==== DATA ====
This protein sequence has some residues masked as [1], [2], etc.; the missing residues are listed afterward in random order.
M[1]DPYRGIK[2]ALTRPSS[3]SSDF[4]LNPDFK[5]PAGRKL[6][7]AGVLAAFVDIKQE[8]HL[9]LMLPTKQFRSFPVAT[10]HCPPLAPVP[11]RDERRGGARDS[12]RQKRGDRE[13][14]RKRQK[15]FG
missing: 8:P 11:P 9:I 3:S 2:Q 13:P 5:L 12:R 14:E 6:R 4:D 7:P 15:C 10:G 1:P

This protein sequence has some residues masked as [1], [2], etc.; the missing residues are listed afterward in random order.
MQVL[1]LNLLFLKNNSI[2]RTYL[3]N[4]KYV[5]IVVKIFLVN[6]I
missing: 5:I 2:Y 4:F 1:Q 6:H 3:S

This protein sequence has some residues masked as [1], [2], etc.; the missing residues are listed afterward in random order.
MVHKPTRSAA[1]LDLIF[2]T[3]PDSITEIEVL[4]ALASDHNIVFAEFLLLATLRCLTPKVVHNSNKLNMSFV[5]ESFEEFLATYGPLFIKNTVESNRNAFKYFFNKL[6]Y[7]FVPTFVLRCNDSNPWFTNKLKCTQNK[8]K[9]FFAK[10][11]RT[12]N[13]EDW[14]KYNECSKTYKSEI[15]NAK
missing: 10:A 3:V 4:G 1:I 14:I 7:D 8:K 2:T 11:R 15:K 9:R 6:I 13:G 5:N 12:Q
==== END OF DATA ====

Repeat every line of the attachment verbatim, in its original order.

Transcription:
This protein sequence has some residues masked as [1], [2], etc.; the missing residues are listed afterward in random order.
M[1]DPYRGIK[2]ALTRPSS[3]SSDF[4]LNPDFK[5]PAGRKL[6][7]AGVLAAFVDIKQE[8]HL[9]LMLPTKQFRSFPVAT[10]HCPPLAPVP[11]RDERRGGARDS[12]RQKRGDRE[13][14]RKRQK[15]FG
missing: 8:P 11:P 9:I 3:S 2:Q 13:P 5:L 12:R 14:E 6:R 4:D 7:P 15:C 10:G 1:P

This protein sequence has some residues masked as [1], [2], etc.; the missing residues are listed afterward in random order.
MQVL[1]LNLLFLKNNSI[2]RTYL[3]N[4]KYV[5]IVVKIFLVN[6]I
missing: 5:I 2:Y 4:F 1:Q 6:H 3:S

This protein sequence has some residues masked as [1], [2], etc.; the missing residues are listed afterward in random order.
MVHKPTRSAA[1]LDLIF[2]T[3]PDSITEIEVL[4]ALASDHNIVFAEFLLLATLRCLTPKVVHNSNKLNMSFV[5]ESFEEFLATYGPLFIKNTVESNRNAFKYFFNKL[6]Y[7]FVPTFVLRCNDSNPWFTNKLKCTQNK[8]K[9]FFAK[10][11]RT[12]N[13]EDW[14]KYNECSKTYKSEI[15]NAK
missing: 10:A 3:V 4:G 1:I 14:I 7:D 8:K 2:T 11:R 15:K 9:R 6:I 13:G 5:N 12:Q